• Not necessarily Umm Rashid. We have to remember that with the tawfeeq of Allah, anything is possible. I know a sister whose husband (european revert) learnt Arabic in 6 months and maintains it to this day despite living in the UK! I have also seen non Arab children who have learnt in the UK have a good level of speaking mashaAllah. We can use the ‘consistency’ argument for many things but if we really think about it just as we are consistent with other subjects, whats the difference. Sometimes we put a ‘block’ when it comes to Arabic but really it is just like anything else. And with Allah’s help it is most definitely possible. A lot of the families I know who struggled to continue on returning to the UK struggled because a) they learn the colloquial Arabic and not fusha, b) they had the idea that going abroad was enough and so didn’t have a back up ‘maintaining Arabic plan’ for when they came back. And no, there are many online courses for children now alhamdulillah. x

  6. Asalaamu alaikum sis,

    Interesting post sis and something which has been on my mind for some time! Learning Arabic is so important for us all – and people learn new languages all the time mashAllah – so why do so many of us (Muslims) make learning Arabic seem difficult?
    Much of the “arab world” as we know it today, adopted Arabic as their language after accepted Islam subhanAllah!
    Abu Hurayah said ” whoever speaks Arabic is an Arab” http://www.salafimanhaj.com/pdf/SalafiManhaj_TheDefinitionofanArab.pdf (go to footnote on page 9 for the full reference)

    xx

  7. Assalam u ‘alaykum warahmatullahi wabarakatuh sister

    I don’t comment on your every post cos I mostly read to learn from you, not a mum yet 🙂

    But today I just wanted to say that I love you for the sake of Allah swt and I’m proud of mothers like you, alhamdulillah atleast I know some of them online! 🙂 I honestly truly appreciate what you’re doing for your kids and especially how considerate you’re in everything you do. That’s the most important thing. MashaAllah you’re truly incredible. May ALlah swt give you more barakah in your life. aameen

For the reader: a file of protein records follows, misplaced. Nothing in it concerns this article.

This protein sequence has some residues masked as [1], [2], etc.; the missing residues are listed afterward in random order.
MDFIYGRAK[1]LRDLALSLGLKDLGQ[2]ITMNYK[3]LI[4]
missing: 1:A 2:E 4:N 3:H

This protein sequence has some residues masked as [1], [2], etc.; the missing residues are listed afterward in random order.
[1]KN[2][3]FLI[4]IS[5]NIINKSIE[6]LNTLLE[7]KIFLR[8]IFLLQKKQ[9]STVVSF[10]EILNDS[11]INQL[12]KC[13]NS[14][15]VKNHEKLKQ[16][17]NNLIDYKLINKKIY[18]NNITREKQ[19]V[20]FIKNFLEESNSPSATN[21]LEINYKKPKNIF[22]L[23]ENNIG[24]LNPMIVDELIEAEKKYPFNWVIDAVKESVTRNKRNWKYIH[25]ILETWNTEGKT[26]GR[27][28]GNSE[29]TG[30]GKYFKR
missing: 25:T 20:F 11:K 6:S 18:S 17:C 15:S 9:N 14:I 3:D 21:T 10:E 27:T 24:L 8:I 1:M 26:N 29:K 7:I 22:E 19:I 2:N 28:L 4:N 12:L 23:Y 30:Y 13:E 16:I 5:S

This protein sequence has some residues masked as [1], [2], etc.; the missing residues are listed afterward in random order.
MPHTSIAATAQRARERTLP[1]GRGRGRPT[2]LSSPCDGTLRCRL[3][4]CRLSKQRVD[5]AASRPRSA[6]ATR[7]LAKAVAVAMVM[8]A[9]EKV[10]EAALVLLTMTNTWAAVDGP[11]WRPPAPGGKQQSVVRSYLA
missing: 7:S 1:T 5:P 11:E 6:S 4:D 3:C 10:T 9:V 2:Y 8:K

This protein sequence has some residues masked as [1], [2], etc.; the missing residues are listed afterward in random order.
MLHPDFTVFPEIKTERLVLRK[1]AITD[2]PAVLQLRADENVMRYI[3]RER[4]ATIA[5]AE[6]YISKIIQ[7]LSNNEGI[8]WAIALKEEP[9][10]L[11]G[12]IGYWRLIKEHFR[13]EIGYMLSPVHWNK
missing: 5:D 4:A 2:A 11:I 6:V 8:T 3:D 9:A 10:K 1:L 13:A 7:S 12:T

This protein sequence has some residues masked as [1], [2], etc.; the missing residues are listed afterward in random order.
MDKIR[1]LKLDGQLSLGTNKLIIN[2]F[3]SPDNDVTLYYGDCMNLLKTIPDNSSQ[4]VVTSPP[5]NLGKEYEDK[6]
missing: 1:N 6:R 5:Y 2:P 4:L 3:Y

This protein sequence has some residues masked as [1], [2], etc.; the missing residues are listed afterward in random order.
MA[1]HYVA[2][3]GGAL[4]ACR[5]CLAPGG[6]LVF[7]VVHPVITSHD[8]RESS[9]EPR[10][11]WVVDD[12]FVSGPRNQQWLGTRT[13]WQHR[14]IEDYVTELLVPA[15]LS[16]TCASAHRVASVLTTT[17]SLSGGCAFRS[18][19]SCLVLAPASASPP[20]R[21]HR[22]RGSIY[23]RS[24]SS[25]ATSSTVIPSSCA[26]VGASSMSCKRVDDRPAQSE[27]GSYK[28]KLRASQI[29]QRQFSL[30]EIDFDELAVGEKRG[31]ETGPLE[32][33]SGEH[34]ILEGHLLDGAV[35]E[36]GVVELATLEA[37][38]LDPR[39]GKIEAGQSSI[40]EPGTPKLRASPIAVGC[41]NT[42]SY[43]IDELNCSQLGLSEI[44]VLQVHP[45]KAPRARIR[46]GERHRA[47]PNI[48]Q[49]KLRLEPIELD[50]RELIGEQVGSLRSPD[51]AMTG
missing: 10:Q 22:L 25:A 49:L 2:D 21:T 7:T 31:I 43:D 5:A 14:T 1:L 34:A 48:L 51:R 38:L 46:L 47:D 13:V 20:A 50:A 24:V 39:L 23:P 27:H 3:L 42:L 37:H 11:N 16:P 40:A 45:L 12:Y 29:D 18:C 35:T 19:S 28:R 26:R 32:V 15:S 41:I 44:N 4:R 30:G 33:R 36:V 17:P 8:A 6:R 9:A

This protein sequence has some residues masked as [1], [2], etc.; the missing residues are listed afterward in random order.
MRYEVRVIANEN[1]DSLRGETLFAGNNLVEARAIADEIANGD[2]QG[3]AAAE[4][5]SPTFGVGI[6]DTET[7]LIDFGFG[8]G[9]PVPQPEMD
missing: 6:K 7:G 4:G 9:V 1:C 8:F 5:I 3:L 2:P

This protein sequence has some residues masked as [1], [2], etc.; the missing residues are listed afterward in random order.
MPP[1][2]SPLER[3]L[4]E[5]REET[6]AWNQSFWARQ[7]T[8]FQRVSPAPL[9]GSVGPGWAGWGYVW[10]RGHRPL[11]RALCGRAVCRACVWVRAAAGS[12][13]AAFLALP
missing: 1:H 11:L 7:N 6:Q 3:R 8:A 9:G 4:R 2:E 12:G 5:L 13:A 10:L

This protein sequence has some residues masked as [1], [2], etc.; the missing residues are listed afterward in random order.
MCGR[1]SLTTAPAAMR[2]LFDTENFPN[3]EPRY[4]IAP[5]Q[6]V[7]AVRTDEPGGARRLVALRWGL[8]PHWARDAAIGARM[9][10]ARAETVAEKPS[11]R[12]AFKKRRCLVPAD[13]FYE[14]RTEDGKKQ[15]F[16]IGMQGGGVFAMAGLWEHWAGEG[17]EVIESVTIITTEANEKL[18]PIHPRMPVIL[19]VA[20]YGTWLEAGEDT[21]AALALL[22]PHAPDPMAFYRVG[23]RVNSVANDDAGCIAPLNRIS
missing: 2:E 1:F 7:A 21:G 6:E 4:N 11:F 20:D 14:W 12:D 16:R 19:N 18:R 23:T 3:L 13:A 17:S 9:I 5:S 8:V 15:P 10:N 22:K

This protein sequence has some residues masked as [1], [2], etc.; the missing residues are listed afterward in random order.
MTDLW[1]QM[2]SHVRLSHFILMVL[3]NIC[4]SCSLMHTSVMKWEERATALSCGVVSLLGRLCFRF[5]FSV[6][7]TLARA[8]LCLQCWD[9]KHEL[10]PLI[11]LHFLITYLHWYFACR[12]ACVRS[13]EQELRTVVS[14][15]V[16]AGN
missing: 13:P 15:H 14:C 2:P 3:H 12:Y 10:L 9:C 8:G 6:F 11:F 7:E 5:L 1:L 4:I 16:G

InshaAllah when I have kids, I’d love to teach them Arabic, I’m learning myself too at the moment. InshaALlah I plan to start speaking before having them so I can actually speak with them too, easy to pick that way, otherwise we can always introduce bits n pieces here and there and when they get a bit older we can start something formally.

    Also, as some people might worry that we’ll actually forget it if we lose touch, but all we can ‘forget; is spoken Arabic, the classical arabic that helps us to appreciate the Qur’an and Islamic gems will stay in our heart inshaALlah. As long as we stay in touch with salah and Qur’an. Although I know some sisters and their kids who are not arabs and are not living in arab lands but speak arabic fluently between themselves. mashaALlah

    • Ws, May the One for whom you have loved me love you in return. Ameen. Jzk for your comment sis – some valid points made mashaAllah. x

  8. As salaamu alaykum,

    I was just discussing the struggles with khushoo with my husband – your blog post resonates strongly with me. We’ve enrolled the children in an online course for their Quran and Arabic and they are making fantastic progress, AlhamduLillah. I’m glad because I too wish to avoid the language struggles for them.

  9. Assalamu alaykum,

    This is a post which I truly enjoyed reading. MashaAllah. I purchased Rosetta Stone software 2 months ago and we are all learning with it. After using it for 2-3 days the kids started using simple sentences between themselves.

    It is true that there is a blockage when it comes to arabic. I think it comes from the way some arabic speaking people present arabic. Sometimes it is presented as a language which is impossible to learn or be fluent in. I think knowledge of islam in general is often presented to reverts as something which is impossible to attain. This creates blockage and one can find themselves learning with ease anything else but when it comes to Arabic and Deen they would feel discouraged and give up too easily.

    It is sad that brothers who speak arabic would not teach their own children. I had the same problem and I thought I am the only one. Anyway, I truly believe that when a non arab mother struggles to find ways to teach her child arabic, quran and Deen in general she will have much bigger reward because of the difficulty. InshaAllah.

    I think we should all try to learn arabic and start speaking it at home inshaAllah. I am on the same page sister. You have my big support!

    May Allah grand us knowledge of His Deen and Arabic…Amin

  10. The Arabic language is the language of the Noble Qur’an, and with it, the Qur’an was revealed upon the seal of the Messengers, so attention to the Arabic language is to have attention to the Book of Allah the Most High and the studying and the practicing of it helps in the understanding of the Noble Book of Allah and the narration of the master of the Prophets, Muhammad (Peace be upon him). It is also the language of our esteemed Islamic law (As-Shari’ah), so when we defend it we are not proceeding on a path of nationalism or racism or culturalism, but in fact we are defending the language of our religion (way of life) and it is the cloak of our Islamic Civilization.